Understanding the Basics of Child Support

First, an order must be generated by a judge to set the terms of the arrangement and to provide a basis for enforcement in the case of a non compliant parent. This order is often included in a divorce agreement, but an unmarried mother or father can also seek child support. To do so, the custodial parent would appear in family court to request an order. The court would likely grant this if the other person acknowledges their parentage or it is proven, for example, through a paternity test. Once entered by the judge, this order becomes a legal document establishing the method, frequency, and amount of payment that the parties will exchange, as well as the penalties that will ensue if the obligor (the person who must pay) fails to meet their payment requirements.

Payment Amounts

Lavinsky Law have different methods for determining how much the obligor must pay. Some give judges more discretion over setting remittance amounts within certain guidelines while others have a strict formula. However, there are a few basic principles that govern their calculations.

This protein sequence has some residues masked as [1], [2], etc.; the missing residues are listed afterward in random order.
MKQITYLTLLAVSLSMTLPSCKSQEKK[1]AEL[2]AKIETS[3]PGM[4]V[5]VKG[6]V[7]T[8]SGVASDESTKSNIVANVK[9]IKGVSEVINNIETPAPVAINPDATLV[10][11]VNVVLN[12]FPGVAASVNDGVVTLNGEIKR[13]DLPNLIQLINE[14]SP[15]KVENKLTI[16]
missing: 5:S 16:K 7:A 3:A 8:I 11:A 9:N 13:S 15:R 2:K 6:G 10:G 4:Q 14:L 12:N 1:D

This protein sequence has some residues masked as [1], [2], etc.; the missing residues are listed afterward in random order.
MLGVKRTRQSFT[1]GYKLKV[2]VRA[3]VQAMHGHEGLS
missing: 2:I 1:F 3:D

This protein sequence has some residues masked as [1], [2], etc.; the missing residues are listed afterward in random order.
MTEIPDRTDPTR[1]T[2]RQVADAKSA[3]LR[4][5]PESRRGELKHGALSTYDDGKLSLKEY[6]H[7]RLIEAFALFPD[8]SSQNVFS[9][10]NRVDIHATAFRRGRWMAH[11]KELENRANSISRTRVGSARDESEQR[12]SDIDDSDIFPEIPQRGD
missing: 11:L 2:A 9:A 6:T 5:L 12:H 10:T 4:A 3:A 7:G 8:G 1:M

When the person ordered to make payments fails to do so, there are various ways in which this breach can be enforced. Sometimes, state agencies are engaged to locate the noncustodial parent so that a collection process can begin. States also employ penalties to compel delinquent obligors to pay, including revoking driver’s licenses, or they can intercept sources of income like tax refunds or use wage garnishment to automatically collect past-due balances. Los Angeles child support attorneys at Lavinsky Law are here to help you.

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